Dead Space 2 Doesn’t Disappoint

Dead Space 2 Doesn’t Disappoint

Dead Space 2 seems every bit as frightening, as innovative as the original.

Developers Visceral Games still lean heavily, and quite successfully, on clever use of lighting and sound to create a constant tension in the creepy, space shooter.

While you still play as space engineer Issac Clarke, this time around the search for answers and the hunt for deadly Necromorphs isn’t limited to planet-cracker Ishimura. Instead, you find yourself on the Sprawl, a floating city that orbits Saturn.

The new setting is one of the biggest changes you’ll notice when you first drop back into Clarke’s magnetized boots. But there are plenty of other changes as well. The game seems to lean a little more heavily on kinesis and the ability to throw object at enemies. The ability to slow enemies and object with stasis also returns. As does zero gravity, though this time around a player can disengage Clarke’s boots and free float in space. A neat addition to the game.

The game’s second chapter gives you your first real look at just how different the setting will be this time around. The chapter opens with you working your way through the Sprawl’s residential areas, towering apartment buildings packed with doors, darkened hallways and elevators. Plenty of places to scare the hell out of you.

You’ll find much more signs of everyday life in these settings, an opportunity to deliver many more unsettling discoveries, like a child’s scrawl on a bedroom wall begging for someone to protect the family from “monsters.”

There is a sense of having just missed the inception of this latest Necromorph outbreak. You stumble upon signs of recent conversion, fights, hasty retreats and plenty of death.

While a bulk of the game is still about carefully, strategically dismembering your enemies with plasma cutter and line gun, there are also some mini games and puzzle solving involved. The two I ran into involved remembering and matching symbols or finding points on a wheel to hack a computer or elevator.

Even limiting my experience to just the second and third chapters of the game I was surprised at how much diversity the developers were able to cram into the settings. I found myself battle Necromorphs in eerily empty plazas, in crammed moving trams, running from them along no-longer-moving sidewalks and searching them out in darkened apartments.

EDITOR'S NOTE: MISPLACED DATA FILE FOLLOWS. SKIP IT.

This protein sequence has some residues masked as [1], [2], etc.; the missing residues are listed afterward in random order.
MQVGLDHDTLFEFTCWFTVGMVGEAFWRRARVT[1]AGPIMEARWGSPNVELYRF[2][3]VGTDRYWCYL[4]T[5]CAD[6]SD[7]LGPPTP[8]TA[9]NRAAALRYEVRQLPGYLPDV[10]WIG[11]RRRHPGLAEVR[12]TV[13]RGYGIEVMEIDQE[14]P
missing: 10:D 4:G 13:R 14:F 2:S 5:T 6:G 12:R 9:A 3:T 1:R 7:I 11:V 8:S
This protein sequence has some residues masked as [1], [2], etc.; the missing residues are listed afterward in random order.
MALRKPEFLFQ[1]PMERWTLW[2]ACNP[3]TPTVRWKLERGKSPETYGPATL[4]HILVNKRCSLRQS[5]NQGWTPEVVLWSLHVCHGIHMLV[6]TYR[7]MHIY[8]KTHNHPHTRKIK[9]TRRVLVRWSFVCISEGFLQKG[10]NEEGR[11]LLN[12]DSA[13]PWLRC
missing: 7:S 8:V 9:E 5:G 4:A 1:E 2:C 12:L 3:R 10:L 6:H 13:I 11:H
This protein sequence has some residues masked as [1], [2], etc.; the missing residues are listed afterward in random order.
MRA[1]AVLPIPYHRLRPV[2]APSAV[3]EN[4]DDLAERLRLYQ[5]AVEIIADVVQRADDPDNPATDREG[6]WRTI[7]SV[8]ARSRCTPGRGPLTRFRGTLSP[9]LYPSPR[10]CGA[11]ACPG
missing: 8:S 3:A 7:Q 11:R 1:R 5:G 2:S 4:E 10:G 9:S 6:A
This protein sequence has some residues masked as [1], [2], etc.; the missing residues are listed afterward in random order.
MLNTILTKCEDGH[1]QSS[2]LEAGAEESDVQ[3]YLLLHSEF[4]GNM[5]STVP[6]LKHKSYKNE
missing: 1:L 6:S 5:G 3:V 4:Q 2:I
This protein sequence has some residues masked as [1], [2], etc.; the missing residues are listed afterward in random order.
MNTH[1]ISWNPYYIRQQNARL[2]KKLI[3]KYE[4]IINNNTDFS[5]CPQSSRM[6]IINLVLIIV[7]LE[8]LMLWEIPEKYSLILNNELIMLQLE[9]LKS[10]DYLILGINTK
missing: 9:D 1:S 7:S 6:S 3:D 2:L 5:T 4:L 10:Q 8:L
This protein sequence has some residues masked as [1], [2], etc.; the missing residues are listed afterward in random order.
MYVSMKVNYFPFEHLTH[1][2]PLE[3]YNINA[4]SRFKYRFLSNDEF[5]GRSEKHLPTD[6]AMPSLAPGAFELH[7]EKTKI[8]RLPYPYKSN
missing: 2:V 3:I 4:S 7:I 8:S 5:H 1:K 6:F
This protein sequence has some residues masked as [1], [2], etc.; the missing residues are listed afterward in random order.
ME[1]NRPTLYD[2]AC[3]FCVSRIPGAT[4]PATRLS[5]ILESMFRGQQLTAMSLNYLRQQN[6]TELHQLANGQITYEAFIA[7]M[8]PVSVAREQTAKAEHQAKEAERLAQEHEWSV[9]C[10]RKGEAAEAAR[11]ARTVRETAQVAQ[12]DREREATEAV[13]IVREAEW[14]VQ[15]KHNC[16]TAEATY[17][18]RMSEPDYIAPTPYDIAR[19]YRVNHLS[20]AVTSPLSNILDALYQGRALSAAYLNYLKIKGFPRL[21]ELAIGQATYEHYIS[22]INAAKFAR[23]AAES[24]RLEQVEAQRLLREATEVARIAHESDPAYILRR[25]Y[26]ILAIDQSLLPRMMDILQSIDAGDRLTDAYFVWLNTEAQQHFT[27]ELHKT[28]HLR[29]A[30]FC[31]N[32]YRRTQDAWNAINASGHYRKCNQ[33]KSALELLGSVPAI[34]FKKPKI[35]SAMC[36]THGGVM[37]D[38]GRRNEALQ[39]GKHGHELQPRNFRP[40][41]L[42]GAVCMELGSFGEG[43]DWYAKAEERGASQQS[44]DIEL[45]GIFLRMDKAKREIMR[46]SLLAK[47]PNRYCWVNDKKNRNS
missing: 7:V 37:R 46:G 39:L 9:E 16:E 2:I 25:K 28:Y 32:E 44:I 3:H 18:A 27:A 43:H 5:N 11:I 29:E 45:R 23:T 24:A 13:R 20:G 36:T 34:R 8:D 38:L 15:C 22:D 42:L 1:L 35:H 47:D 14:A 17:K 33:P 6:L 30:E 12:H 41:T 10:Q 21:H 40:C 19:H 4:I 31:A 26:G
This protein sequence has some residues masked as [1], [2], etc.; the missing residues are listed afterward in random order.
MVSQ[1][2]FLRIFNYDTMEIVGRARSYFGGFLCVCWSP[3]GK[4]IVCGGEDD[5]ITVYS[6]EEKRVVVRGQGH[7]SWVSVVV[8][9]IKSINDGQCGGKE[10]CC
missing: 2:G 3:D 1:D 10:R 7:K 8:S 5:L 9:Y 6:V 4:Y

Those early chapters also reintroduce the notion of the Church of Unitology and their control over not only your struggles, but the people who live in the Sprawl. The elevators are decorated with propaganda for the cult. Later you find yourself fighting your way through a Unitology resource centre and finally, seeking refuge in a large Unitology Church.

It took me about an hour to get to the end of chapter three, the cut off point for these early impressions, but it was an adrenaline-pimping ride. A ride that left me wanting to continue the journey and unravel the mystery of Clarke’s increasing psychosis and this latest infestation.


  • ARGH! It’s just going to be another chance for my missu to laugh at me when I jump and shriek like a little girl.

    Can’t wait.

  • I really despised dead space 1 for being such an awfully average game that could of so easily been an amazing game. If they had dropped the constant juvenile cheap frights in favour of suspense and dread it would have been incredible. The awkwardly lame voice logs, done to death faux 50’s style propaganda and silly cliche super powers didn’t help either. (‘futuristic tools’/super powers). It all smacked a bit too much of a whiteboard brainstorming session which was such a shame considering the amazing work put into the visual and sound design. I’m more than willing to give number 2 a go, and I will, but I can’t help but shudder hearing things like “The game seems to lean a little more heavily on kinesis and the ability to throw object at enemies.”.

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